Ask your doctor for guidance

Now that you have mastered four of the Ten Free Tips to Spend Less on Healthcare, you are ready to incorporate another common sense tactic…ask your doctor or pharmacist for input!

That’s right, step five is as simple as the first four tips – simply ask your doctor for input on saving money when it comes to generic medications, the need for procedures and which provider or facility is the most price friendly when it comes to needing imaging, lab work or a procedure.  

Go to Ten Free Tips to Spend Less on Healthcare for an immediate download and start saving today. And don’t forget to take three minutes to complete the Personal Spending Reduction Tool online at to see if you qualify for our $5,000 annual savings guarantee.

How many of you have ever asked a doctor or pharmacists if there is a generic option for the prescribed medication? Most of us probably have. What follows is usually a swift “yes,” “no” or a reason as to why the generic would not be a suitable alternative. Regardless of which of the three options your doctor responds with, it is important for he or she to know that you are engaging in the healthcare process and asking questions.

And just as I described in Tip #4, in the current healthcare climate doctors are very competitive and want to keep all patients in their practice and they are more than likely to be very responsive to you. When it comes time for you to get an MRI for example, there are at least two obvious questions that need to be asked:

1). Are there any alternatives to this procedure that expose me to a lower level of radiation? 

2). What are the rates of each of the various providers for this procedure?

In regard to #1 above, in recent years I developed a bump on my forehead and my wife asked that I get it checked. So I inquired with several physicians and a specialist. All said it was nothing to worry about, likely a lipoma, but one doctor suggested an MRI. When I inquired with the specialist about his thoughts on an MRI he said absolutely not, its unnecessary and you would be exposing yourself and your head to a lot of unnecessary radiation. He assured me it was nothing to worry about and that the procedure as a whole was unnecessary.

Just as importantly, in regard to #2 above, many doctors are part of a medical group that is contracted and financially incentivized to send all imaging (MRI, CT scan, ultrasound, etc.) to a specific high-priced provider, or a health system owned medical group that requires the imaging referrals be sent to the hospital which is much more expensive than outpatient providers in most cases. When this is the case it is almost a certainty that the doctor will not refer you elsewhere unless you ask, compare and request the lowest price provider. The doctor usually will know the difference in prices without having to research, but will often make up some excuse as to why they prefer sending you to a higher priced provider – usually referencing quality and reliability and often “that’s my primary facility as I am there everyday.” If the doctor insists on the more expensive facility then refer back to Tip #4 and ask if he or she will request a discount from that facility on your behalf as otherwise you prefer being referred to a lower cost provider.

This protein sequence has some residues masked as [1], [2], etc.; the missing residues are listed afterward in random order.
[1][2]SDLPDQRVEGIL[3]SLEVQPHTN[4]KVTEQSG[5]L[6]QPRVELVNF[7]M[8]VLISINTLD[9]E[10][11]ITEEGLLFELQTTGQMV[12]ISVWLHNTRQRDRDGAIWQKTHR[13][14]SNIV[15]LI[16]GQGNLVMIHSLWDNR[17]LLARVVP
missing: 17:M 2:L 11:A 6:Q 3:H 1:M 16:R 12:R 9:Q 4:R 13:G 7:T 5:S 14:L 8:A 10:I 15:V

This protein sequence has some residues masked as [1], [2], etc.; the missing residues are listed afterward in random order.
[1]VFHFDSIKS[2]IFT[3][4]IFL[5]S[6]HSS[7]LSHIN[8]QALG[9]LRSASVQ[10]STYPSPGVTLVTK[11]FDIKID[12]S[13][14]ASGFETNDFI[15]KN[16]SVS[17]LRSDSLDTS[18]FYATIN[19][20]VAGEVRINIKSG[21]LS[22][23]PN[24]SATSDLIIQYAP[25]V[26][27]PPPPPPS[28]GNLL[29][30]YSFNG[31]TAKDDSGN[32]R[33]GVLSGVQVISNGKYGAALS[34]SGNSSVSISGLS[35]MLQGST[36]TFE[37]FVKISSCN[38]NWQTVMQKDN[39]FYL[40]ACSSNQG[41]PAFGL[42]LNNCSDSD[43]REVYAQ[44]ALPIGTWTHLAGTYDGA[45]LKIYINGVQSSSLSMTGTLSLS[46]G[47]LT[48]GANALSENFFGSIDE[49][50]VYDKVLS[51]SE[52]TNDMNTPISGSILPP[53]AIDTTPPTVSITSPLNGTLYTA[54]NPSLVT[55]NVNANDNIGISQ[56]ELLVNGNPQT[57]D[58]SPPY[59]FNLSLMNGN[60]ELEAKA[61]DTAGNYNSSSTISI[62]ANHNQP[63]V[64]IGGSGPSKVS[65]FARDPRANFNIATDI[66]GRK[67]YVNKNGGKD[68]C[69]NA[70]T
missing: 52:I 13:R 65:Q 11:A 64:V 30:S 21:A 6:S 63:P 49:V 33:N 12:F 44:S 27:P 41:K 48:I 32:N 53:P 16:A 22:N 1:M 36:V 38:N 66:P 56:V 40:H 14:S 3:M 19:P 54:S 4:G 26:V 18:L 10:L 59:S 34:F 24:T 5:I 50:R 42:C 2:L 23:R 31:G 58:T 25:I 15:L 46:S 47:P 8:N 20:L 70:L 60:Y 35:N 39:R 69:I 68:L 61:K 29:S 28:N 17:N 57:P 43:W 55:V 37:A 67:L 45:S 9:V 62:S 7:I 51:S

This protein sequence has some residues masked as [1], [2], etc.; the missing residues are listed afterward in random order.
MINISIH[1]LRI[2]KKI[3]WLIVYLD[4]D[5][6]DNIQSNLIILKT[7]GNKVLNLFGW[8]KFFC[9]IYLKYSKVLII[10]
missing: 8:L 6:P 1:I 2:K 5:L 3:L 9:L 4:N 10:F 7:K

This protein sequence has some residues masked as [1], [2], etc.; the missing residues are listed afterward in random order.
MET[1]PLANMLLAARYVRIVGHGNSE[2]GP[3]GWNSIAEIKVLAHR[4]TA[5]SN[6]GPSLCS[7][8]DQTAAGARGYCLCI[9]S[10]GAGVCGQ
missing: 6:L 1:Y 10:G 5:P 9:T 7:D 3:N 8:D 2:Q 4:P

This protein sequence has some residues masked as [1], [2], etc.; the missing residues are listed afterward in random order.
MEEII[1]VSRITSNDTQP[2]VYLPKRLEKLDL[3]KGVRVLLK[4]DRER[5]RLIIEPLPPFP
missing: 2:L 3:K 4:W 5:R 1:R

One of the benefits of a Direct Primary Care provider (see Bonus Tips or either Health-Wealth book) is that they see it as part of their job to eliminate unnecessary tests and contract with labs and imaging facilities at low, preferred provider rates to offer their members. I am a member of a Direct Primary Care practice and have benefited from these preferred rates my doctor offers me on several occasions. 

Your doctor is very knowledgeable on the healthcare industry. Involve he or she in your decision-making process, and rely on their expertise but don’t be afraid to ask for alternatives as well, as we already identified they often refer you first to the most expensive provider.  They can help you determine necessity, options, alternatives and also help you shop and compare facilities as well as specialists and other providers. Your doctor is one of the most educated weapons you have in your process of becoming an EHC – an Engaged Healthcare Consumer. Utilize the weapon by simply asking them to help guide you!

Now you are half way through the list of the Ten Free Tips to Spend Less on Healthcare. If you still don’t have the entire list of ten tips, text “JOSH” to 72000 for an immediate download and start saving today. And don’t forget to take three minutes to complete the Personal Spending Reduction Tool online at to see if you qualify for our $5,000 annual savings guarantee.

To review: Shop for drugs, convert to a cost sharing plan, ask about cash rates, negotiate and ask your doctor to help guide you through the process on your journey to become and EHC – an Engaged Healthcare Consumer.